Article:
Brian Tumulty and Malia Rulon Herman, Gannett Washington Bureau
WASHINGTON -- House Speaker John Boehner of Ohio indicated late Tuesday the 112th Congress would end its term without voting on federal emergency aid for victims of Superstorm Sandy.
"The speaker is committed to getting this bill passed this month," Boehner's spokesman, Brendan Buck, said in an email.
Buck also emailed a news article reporting that Craig Fugate, head of the Federal Emergency Management Agency, said his agency will not need additional money until spring.
FEMA money will not cover everything needed by states hit by Sandy. Other needs include claims filed under the National Flood Insurance Program, repairs to mass transit and Community Development Block grants needed to help localities rebuild.
Lawmakers from Northeast states had hoped the House would vote Wednesday on the $60.4 billion aid package that passed the Senate on Friday.
If the House leaves the aid package to the next Congress, the new Senate will have to vote on the package again.
News that a House vote would not come this Congress drew outraged responses from Republican and Democratic House members from New York and New Jersey, many of whom went to the floor around 11:30 p.m. Tuesday to express their dismay.
House Democratic Minority Whip Steny Hoyer of Maryland said Boehner declined to discuss plans for the Sandy aid vote during Tuesday night's House floor vote on the "fiscal cliff."
Hoyer said House Republican Majority Leader Eric Cantor of Virginia told him immediately after the vote he was "99.9 percent confident" the Sandy aid package would go the floor, but he was waiting for word from Boehner.
Soon after that, a Boehner aide told Cantor's staff there would be no vote. The message was conveyed to Republican Rep. Peter King of Long Island, who represents the shore communities hard hit by Sandy.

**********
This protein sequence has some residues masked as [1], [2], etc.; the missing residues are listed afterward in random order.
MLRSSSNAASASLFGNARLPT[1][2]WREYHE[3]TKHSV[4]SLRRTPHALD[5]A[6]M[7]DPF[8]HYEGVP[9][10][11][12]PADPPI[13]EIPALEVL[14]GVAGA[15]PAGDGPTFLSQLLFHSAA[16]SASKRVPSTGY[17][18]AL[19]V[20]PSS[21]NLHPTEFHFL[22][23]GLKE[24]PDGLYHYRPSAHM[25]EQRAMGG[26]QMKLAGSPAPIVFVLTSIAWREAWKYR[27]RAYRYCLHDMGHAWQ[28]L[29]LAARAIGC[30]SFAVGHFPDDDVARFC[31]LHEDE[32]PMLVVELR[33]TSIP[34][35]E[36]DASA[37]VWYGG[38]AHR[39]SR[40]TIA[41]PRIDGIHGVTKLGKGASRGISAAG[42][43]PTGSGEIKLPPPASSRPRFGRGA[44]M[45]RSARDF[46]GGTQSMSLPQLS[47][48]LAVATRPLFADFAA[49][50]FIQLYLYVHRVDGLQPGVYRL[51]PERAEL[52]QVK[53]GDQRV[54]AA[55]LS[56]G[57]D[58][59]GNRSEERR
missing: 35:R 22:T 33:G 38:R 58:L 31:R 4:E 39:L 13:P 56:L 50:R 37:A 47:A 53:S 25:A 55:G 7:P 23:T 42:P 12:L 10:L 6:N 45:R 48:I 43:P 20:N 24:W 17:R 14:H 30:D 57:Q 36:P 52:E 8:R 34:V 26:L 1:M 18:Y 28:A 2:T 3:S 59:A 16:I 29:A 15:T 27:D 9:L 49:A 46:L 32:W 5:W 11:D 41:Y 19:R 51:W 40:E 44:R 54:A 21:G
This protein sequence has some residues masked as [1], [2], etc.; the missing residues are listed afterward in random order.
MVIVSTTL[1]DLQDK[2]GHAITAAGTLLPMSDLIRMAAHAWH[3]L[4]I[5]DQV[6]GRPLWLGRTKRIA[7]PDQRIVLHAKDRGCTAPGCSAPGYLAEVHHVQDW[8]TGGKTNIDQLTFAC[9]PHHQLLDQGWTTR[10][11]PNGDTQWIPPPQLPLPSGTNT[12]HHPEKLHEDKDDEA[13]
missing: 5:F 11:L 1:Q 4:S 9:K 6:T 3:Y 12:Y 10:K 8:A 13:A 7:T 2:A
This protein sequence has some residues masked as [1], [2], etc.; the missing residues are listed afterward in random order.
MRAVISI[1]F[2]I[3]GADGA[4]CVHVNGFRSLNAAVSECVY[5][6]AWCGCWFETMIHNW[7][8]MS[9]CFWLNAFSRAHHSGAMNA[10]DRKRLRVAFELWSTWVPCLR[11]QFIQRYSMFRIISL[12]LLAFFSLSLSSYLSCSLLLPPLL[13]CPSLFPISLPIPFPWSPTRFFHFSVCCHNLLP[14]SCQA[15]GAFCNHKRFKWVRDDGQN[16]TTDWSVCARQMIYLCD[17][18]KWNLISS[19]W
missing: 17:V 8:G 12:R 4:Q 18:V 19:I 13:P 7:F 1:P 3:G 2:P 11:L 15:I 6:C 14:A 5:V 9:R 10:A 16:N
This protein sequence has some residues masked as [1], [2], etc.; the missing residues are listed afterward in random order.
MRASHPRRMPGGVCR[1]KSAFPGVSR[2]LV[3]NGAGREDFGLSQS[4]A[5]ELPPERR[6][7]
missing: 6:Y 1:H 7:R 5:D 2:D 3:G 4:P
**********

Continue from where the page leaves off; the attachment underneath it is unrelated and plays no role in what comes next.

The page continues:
King described the decision to walk away from a Sandy aid vote as inexcusable and wrong.
"I think it's unprecedented for the United States Congress to walk away from a natural disaster," King said, adding that he was not given a reason for the postponement. "This to me is just walking away from responsibility."
King and Republican Rep. Michael Grimm of Staten Island, who represents some of the hardest-hit neighborhoods, joined Democrats at an impromptu news conference to publicly plead for Boehner to reconsider.
Grimm described himself as "somewhat in disbelief and almost ashamed," adding that he's "not proud" of the decision his party has made.
Democratic Rep. Nita Lowey of New York said victims of Sandy shouldn't suffer because of congressional dysfunction.
Democratic Rep. Rush Holt of New Jersey said he wishes he could speak eloquently on the issue, "but I'm afraid my anger is going to get the better of me."
"Why would we not help each other as this House has always done?" he said.
Democratic Rep. Rob Andrews of New Jersey said House leaders have failed the people of New Jersey.
"Our people are in great need of assistance," he said. "Every time we have been called upon to help other areas of the country, we have responded. It is outrageous that our needs are being pushed aside tonight."
The 113th Congress will be in session Thursday and Friday and then recess for a week.